Thursday, 25 February 2016

Frostgrave Bestiary Challenge: Vampire (and all the Undead)

Well the model is actually an 80's Citadel Champion of Chaos, but was surplus to requirements for other projects and with his bone armour donned he looked suitably necromantic to be used as a summoning vampire (hence the Mantic skeleton rising from the slabs).

I tried to capture a strong contrast between the light, smooth bones and the dark, grubby cloak and the limited palette of colours made me introduce a spot colour in the blue of his swords hilt and the eye's of the raised skeleton.

And here are all my recently painted Undead, being led by their new Vampiric leader:

I'll be having a break from my Frostgrave Bestiary Challenge and returning to old Citadel Nurgle next (seeing as I've recently finished collecting all of the Nurgle Champions...)

Thursday, 18 February 2016

Frostgrave Bestiary Challenge: 10 Ghouls

I absolutely love these Heresy ghoul models, I saw them years ago painted by Mika over on the Warhamner Forum and loved how he had created a great contrast between the ghouk's skin and the dark reds of the blood and gore. They are pretty dark miniatures (I found applying the blood and gore to the baby quite upsetting) but they are wonderful characterful sculpts that are a real pleasure to paint. There's actually not much to them, they are mostly flesh with a few other details so it was imperative that I got the skin tone spot on. I realised early on that it would have to have a green tinge so that it complemented the inevitable red of the blood, but I also wanted to create a layered, transparency it the skin too. This would be offset with the neutral grey basing. I also did a bit if research into how to create such blood and gore and foinf a great recipe to make the blood quite physical, see below. I usually steer clear of too much blood, but these ghouks, being cannibals and because of the additional details of body parts being butchered and eaten, these guys did need to have a realistic blood effect added.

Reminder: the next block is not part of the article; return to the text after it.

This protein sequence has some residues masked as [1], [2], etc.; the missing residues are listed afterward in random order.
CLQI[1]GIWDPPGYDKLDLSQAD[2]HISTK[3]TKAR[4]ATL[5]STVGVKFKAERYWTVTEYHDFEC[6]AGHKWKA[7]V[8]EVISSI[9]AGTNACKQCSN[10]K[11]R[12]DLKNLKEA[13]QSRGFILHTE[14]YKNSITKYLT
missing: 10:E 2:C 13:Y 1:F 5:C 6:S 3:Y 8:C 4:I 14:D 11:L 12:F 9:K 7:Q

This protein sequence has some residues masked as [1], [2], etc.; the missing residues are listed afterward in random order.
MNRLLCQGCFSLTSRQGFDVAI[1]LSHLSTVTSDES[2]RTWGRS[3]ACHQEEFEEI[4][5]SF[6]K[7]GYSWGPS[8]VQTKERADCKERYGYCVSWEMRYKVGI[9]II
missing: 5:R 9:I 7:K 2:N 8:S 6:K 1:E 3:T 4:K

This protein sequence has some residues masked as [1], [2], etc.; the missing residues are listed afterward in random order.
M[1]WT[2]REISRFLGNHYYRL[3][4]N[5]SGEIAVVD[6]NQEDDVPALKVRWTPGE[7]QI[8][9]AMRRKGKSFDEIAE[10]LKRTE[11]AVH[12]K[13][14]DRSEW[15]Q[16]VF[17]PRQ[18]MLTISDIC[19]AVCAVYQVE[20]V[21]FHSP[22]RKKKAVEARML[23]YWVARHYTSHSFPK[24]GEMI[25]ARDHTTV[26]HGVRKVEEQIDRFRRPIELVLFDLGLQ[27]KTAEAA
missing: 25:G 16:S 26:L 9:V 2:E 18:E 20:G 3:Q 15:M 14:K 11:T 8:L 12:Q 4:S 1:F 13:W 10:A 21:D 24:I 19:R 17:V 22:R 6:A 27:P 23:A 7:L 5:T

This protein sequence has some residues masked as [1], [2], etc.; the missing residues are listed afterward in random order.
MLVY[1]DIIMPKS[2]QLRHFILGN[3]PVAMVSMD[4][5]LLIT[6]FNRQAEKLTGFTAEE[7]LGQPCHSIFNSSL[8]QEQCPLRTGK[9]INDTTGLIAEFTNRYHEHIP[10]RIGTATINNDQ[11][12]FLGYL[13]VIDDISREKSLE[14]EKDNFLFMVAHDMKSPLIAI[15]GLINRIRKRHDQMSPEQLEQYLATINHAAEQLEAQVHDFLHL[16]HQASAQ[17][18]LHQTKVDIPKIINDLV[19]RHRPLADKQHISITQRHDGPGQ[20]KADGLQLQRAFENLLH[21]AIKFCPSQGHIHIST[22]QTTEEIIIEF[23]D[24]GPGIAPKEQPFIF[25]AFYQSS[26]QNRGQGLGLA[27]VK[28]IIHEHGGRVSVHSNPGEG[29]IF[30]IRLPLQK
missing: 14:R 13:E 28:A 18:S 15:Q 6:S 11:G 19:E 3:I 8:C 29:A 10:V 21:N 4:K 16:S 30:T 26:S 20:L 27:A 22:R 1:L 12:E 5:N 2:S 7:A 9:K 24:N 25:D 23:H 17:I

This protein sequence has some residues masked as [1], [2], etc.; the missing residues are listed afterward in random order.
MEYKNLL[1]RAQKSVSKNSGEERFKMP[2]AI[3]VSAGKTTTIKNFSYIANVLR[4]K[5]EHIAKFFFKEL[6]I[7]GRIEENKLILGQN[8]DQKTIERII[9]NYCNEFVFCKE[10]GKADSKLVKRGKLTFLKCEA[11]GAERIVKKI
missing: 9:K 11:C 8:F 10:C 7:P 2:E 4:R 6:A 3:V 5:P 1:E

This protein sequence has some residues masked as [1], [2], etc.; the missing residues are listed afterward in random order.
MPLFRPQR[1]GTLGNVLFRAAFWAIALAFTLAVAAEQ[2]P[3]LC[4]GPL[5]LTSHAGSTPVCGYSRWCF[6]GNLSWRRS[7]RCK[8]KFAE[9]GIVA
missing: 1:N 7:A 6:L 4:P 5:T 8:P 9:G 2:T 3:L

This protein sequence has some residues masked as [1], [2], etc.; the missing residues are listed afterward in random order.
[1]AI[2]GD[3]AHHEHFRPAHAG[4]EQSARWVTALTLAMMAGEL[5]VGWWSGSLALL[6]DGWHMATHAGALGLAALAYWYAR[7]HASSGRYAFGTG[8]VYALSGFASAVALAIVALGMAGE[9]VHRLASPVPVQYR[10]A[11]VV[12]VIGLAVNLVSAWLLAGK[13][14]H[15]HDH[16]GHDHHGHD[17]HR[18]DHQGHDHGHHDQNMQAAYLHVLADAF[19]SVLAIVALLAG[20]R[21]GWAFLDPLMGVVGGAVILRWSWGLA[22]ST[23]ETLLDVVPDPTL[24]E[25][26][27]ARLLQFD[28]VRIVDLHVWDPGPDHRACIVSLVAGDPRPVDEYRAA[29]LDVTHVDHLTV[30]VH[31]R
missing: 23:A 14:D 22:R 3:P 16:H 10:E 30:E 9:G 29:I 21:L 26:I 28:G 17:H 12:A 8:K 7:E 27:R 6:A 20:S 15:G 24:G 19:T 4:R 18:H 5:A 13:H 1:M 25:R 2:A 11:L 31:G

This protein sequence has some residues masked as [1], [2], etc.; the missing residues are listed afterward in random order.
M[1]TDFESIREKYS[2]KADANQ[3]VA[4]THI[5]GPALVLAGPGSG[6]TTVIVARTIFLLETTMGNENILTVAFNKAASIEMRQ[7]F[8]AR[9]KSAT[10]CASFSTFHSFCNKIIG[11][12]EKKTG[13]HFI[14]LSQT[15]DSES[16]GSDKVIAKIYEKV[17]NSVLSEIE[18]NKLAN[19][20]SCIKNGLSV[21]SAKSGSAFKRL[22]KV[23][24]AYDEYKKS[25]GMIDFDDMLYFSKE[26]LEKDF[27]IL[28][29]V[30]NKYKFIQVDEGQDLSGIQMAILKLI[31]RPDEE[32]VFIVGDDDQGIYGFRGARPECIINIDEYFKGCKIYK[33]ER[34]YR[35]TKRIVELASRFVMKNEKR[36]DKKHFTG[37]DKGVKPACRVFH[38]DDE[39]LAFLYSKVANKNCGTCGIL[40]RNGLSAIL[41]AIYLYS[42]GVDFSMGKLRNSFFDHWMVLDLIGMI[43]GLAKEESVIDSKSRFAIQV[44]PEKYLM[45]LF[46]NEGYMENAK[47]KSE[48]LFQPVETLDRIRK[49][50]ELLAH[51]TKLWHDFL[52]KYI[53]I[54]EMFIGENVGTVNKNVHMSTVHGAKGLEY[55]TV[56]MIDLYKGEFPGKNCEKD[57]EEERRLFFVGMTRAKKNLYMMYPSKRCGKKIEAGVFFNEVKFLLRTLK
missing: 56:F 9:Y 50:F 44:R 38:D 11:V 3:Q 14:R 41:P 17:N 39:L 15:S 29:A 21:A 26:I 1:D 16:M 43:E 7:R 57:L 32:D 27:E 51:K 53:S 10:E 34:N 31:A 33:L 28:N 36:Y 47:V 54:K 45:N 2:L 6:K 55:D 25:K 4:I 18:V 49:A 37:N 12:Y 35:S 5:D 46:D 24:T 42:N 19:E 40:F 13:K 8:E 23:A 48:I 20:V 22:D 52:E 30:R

So after some skin experiments (I'd already decided to veer away from my Orc skin recipe) I went for this approach:

White Primer
Earthshade wash
Small amount of earthshade plus increasong amounts of white, layered on for the highlights
Glazing with purples and blues in the shadows and especially apparent in the faces
Yellow glaze over the teeth
Then final glaze with green ink (and lots of medium) over the skin to remove any chalkiness from the highlighting.
Before the physical blood and gore was added (see below) I washed a mixture of purple and red inks to the hands, feet, knees and elbows (to create a little extra contrast and to break up the large areas of green skin).
Finally I prepped the areas that would be getting the blood effect with a combination of black, purple and red inks, increasing the amount of the latter where the blood was to be most fresh.